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  • Writer's pictureMark Roberts

Health Talk with a Doc

Let's face it. Sometimes getting sick doesn't follow a calendar or a clock. Your interruption in life caused by illness often comes at the most inconvenient times - after hours, weekend, traveling, and more. And what about when your kids get sick, and your family doctor or pediatrician's office is closed. If the health situation is not life-threatening, but you or your child are not feeling well at all, your options are either go to urgent care, or the ER if you need immediate attention. Either of those solutions can be expensive and scary.


Using telemedicine as a way of using a healthcare tool that enables video or phone appointments between a patient and their health care practitioner, and provides benefits of both health and convenience. More health care providers are offering to “see” patients by computer and smartphone. Either a video conference or a phone call can be used by the medical practitioner to diagnose a possible solution to the case.


With telemedicine, you don’t have to drive to the doctor’s office or clinic, park, walk or sit in a waiting room when you’re sick, according to johns Hopkins Medicine. You can see your doctor from the comfort of your own bed or sofa. Virtual visits can be easier to fit into your busy schedule. With telemedicine, depending on your schedule, you may not even have to take leave time from work or arrange for child care (https://www.hopkinsmedicine.org/health/treatment-tests-and-therapies/benefits-of-telemedicine).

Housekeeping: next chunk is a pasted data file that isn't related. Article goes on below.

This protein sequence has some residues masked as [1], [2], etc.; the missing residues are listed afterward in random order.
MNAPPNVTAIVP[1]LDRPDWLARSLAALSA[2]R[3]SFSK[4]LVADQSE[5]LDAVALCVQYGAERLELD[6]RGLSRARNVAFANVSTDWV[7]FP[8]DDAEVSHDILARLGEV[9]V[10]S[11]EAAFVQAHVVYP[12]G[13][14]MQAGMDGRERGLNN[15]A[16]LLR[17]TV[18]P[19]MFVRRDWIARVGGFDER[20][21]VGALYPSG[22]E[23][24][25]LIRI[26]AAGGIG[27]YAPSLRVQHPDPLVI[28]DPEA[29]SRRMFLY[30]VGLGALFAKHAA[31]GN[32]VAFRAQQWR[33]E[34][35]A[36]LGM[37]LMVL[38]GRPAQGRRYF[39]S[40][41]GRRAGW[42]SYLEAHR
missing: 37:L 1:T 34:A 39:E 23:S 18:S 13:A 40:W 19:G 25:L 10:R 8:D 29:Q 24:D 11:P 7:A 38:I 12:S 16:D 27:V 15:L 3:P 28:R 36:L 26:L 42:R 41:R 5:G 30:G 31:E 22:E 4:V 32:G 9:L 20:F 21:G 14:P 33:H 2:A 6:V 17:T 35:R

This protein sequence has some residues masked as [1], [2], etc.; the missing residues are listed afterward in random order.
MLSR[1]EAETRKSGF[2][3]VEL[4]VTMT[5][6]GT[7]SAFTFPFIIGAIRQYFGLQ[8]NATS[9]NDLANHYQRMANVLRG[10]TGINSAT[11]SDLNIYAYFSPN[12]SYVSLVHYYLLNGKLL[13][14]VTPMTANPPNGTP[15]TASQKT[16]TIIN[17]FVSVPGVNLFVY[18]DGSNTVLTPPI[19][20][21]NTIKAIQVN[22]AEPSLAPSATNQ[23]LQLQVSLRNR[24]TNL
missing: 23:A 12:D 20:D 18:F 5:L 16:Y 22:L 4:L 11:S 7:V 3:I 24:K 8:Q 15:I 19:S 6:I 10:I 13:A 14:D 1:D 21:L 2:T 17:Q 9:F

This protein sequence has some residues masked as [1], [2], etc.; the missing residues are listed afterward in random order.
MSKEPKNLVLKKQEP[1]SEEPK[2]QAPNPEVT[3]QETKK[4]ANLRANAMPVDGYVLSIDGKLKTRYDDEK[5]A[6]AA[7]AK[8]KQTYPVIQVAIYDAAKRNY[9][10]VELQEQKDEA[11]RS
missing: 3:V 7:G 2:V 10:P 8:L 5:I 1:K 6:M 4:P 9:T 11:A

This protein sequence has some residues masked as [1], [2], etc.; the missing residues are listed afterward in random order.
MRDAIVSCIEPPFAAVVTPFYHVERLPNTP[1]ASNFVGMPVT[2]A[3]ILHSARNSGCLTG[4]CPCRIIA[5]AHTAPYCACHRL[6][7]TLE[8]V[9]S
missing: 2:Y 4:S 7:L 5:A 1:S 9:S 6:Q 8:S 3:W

In the 30 plus years that telehealth has been in-use, it has been consistently shown to be a safe and quality care modality, a convenient option for both patients and the clinicians who care for them, and a secure environment for the collection and transmission of personal health information. In combination, these attributes extend where and how care is delivered for a stronger healthcare system, according to the American Telemedicine Association (https://www.americantelemed.org/resource/why-telemedicine/).


Telehealth and virtual care can increase access to care for rural communities, underserved and vulnerable patient populations, and to individuals unable to secure in-person care, ensuring that everyone has access to safe, effective, and appropriate care when and where they need it. For example, telehealth can support access to high-quality, safe, and convenient care for older adults, allowing individuals to “age-in-place” and connect with a provider regularly. Telehealth also improves efficiencies, helps to reduce costs, and enables healthcare providers and hospital systems to do more good for more people.


According to the American Medical Association (AMA), physicians and health care organizations are using telehealth in innovative ways that amount to wins for patients, their families and the nation:


  • Deliver high quality psychiatrict care to more patients with mental illness.

  • Help private physicians flourish with more patient access to care.

  • Extend pre-natal care to underserved rural areas.

  • Provide access to care for seniors with mobility issues.

  • Offer live-saving care for patients with opioid use disorder.

  • Enable neurologists to offer convenient care to handicapped individuals.


it seems as though every day offers more evidence of how telemedicien can helpimprove access to care, save lives and advance the quality of care in a wide array of physician specialties and clinical conditions. (https://www.ama-assn.org/practice-management/digital/7-ways-telehealth-reshaping-medicine-better).


According to the Centers for Disease Control (CDC), telemedicine also has several unique uses for the practice of travel medicine. For instance, telemedicine can be used as an alternative to the in-person pretravel consultation. Moreover, travelers can use telemedicine to maintain continuity of care for existing conditions, enabling them to travel farther and longer by extending the interval between in-person visits. Notably, travelers who develop acute illnesses or injuries, have exacerbations of existing conditions, experience high-risk exposures, or need to seek medical advice while abroad can use telemedicine platforms to discuss issues with a trusted provider.